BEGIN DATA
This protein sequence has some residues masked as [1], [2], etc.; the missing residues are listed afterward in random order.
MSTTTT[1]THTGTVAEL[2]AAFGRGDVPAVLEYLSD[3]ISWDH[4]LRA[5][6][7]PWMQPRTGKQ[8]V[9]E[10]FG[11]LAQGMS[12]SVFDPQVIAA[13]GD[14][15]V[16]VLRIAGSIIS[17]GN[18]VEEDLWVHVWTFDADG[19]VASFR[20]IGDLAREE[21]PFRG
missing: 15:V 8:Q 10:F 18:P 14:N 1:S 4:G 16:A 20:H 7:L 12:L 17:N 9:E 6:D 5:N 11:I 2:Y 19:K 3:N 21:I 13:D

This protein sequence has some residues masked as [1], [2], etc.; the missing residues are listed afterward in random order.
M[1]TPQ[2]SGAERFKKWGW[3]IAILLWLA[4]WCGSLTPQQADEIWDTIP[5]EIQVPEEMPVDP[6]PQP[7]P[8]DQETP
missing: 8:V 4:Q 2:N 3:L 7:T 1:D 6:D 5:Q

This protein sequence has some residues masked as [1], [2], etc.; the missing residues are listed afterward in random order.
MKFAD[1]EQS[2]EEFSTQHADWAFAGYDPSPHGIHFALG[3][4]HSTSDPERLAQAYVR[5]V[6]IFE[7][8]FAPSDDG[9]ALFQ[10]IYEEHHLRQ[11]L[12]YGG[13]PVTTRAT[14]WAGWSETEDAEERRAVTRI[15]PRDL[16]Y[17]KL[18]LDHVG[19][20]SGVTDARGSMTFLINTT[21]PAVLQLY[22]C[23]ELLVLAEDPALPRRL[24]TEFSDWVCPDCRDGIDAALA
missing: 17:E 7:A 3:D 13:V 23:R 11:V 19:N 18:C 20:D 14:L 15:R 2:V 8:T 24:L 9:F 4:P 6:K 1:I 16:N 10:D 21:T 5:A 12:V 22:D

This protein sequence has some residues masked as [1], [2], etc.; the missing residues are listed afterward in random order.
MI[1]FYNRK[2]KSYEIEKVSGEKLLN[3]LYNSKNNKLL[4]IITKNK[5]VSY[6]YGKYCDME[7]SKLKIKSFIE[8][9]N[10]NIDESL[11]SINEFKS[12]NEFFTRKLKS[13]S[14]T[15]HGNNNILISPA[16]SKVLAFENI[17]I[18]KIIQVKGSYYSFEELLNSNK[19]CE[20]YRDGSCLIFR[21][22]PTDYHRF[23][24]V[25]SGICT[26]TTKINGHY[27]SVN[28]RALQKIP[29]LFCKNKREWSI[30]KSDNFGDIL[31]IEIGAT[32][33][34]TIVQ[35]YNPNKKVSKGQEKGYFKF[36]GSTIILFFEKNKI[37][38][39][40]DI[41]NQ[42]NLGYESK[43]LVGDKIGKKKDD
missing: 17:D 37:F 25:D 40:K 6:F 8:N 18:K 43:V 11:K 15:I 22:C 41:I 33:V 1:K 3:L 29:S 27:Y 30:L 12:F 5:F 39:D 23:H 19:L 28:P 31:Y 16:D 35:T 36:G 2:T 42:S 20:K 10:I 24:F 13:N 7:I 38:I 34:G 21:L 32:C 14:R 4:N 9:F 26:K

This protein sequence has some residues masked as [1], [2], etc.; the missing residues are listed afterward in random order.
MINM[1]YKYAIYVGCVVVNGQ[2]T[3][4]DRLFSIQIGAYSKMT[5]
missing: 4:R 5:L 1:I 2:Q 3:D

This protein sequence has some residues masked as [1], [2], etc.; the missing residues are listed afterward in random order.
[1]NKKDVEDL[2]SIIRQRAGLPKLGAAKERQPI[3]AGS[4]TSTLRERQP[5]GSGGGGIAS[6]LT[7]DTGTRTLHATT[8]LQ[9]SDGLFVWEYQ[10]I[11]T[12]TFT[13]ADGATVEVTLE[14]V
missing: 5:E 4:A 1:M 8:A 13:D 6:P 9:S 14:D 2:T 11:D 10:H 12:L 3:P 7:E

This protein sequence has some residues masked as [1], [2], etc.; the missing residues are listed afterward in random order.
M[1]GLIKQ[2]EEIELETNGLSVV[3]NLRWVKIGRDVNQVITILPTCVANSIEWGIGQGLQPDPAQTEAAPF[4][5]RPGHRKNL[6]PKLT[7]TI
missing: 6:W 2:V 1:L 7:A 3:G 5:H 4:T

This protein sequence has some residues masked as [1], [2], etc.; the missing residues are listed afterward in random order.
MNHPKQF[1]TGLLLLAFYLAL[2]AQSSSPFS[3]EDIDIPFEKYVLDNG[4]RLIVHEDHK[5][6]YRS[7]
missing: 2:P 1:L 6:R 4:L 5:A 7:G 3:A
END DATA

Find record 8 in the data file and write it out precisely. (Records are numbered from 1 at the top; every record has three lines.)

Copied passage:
This protein sequence has some residues masked as [1], [2], etc.; the missing residues are listed afterward in random order.
MNHPKQF[1]TGLLLLAFYLAL[2]AQSSSPFS[3]EDIDIPFEKYVLDNG[4]RLIVHEDHK[5][6]YRS[7]
missing: 2:P 1:L 6:R 4:L 5:A 7:G 3:A